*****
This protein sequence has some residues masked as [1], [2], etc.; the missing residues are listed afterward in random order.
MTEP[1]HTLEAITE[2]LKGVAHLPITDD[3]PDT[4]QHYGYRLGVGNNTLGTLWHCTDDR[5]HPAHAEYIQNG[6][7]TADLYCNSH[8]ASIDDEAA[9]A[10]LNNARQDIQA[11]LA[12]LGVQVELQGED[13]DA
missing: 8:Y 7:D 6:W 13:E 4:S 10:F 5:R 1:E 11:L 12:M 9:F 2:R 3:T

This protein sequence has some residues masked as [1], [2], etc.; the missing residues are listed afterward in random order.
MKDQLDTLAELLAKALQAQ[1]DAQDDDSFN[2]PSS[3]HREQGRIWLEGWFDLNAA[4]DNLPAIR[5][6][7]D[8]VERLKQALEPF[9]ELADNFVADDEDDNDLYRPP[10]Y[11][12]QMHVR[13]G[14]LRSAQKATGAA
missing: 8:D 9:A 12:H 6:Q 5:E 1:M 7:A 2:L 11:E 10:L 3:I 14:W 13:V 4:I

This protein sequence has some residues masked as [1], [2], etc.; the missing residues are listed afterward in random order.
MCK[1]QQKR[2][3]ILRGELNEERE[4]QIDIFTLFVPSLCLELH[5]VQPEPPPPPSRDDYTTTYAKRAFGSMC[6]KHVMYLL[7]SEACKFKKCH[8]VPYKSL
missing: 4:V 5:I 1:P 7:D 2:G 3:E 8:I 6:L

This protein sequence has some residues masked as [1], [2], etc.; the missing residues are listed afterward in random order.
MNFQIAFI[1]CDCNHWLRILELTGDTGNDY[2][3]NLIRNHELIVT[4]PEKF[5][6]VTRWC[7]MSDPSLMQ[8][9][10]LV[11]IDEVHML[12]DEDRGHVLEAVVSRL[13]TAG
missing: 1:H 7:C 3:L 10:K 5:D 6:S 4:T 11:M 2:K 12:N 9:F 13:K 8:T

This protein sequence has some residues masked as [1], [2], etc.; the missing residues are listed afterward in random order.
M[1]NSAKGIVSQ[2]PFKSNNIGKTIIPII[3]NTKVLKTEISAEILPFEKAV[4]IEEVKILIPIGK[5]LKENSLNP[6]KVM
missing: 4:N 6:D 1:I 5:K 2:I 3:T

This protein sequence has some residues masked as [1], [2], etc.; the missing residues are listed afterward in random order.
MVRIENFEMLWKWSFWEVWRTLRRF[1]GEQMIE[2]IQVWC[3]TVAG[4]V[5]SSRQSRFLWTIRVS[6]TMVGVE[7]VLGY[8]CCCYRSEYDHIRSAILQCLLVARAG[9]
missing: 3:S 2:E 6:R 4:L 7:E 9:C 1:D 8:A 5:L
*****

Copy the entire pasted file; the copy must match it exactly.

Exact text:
This protein sequence has some residues masked as [1], [2], etc.; the missing residues are listed afterward in random order.
MTEP[1]HTLEAITE[2]LKGVAHLPITDD[3]PDT[4]QHYGYRLGVGNNTLGTLWHCTDDR[5]HPAHAEYIQNG[6][7]TADLYCNSH[8]ASIDDEAA[9]A[10]LNNARQDIQA[11]LA[12]LGVQVELQGED[13]DA
missing: 8:Y 7:D 6:W 13:E 4:S 10:F 5:R 1:E 11:L 12:M 9:F 2:R 3:T

This protein sequence has some residues masked as [1], [2], etc.; the missing residues are listed afterward in random order.
MKDQLDTLAELLAKALQAQ[1]DAQDDDSFN[2]PSS[3]HREQGRIWLEGWFDLNAA[4]DNLPAIR[5][6][7]D[8]VERLKQALEPF[9]ELADNFVADDEDDNDLYRPP[10]Y[11][12]QMHVR[13]G[14]LRSAQKATGAA
missing: 8:D 9:A 12:H 6:Q 5:E 1:M 7:A 2:L 11:E 10:L 3:I 14:W 13:V 4:I

This protein sequence has some residues masked as [1], [2], etc.; the missing residues are listed afterward in random order.
MCK[1]QQKR[2][3]ILRGELNEERE[4]QIDIFTLFVPSLCLELH[5]VQPEPPPPPSRDDYTTTYAKRAFGSMC[6]KHVMYLL[7]SEACKFKKCH[8]VPYKSL
missing: 4:V 5:I 1:P 7:D 2:G 3:E 8:I 6:L

This protein sequence has some residues masked as [1], [2], etc.; the missing residues are listed afterward in random order.
MNFQIAFI[1]CDCNHWLRILELTGDTGNDY[2][3]NLIRNHELIVT[4]PEKF[5][6]VTRWC[7]MSDPSLMQ[8][9][10]LV[11]IDEVHML[12]DEDRGHVLEAVVSRL[13]TAG
missing: 1:H 7:C 3:L 10:K 5:D 6:S 4:T 11:M 2:K 12:N 9:F 13:K 8:T

This protein sequence has some residues masked as [1], [2], etc.; the missing residues are listed afterward in random order.
M[1]NSAKGIVSQ[2]PFKSNNIGKTIIPII[3]NTKVLKTEISAEILPFEKAV[4]IEEVKILIPIGK[5]LKENSLNP[6]KVM
missing: 4:N 6:D 1:I 5:K 2:I 3:T

This protein sequence has some residues masked as [1], [2], etc.; the missing residues are listed afterward in random order.
MVRIENFEMLWKWSFWEVWRTLRRF[1]GEQMIE[2]IQVWC[3]TVAG[4]V[5]SSRQSRFLWTIRVS[6]TMVGVE[7]VLGY[8]CCCYRSEYDHIRSAILQCLLVARAG[9]
missing: 3:S 2:E 6:R 4:L 7:E 9:C 1:D 8:A 5:L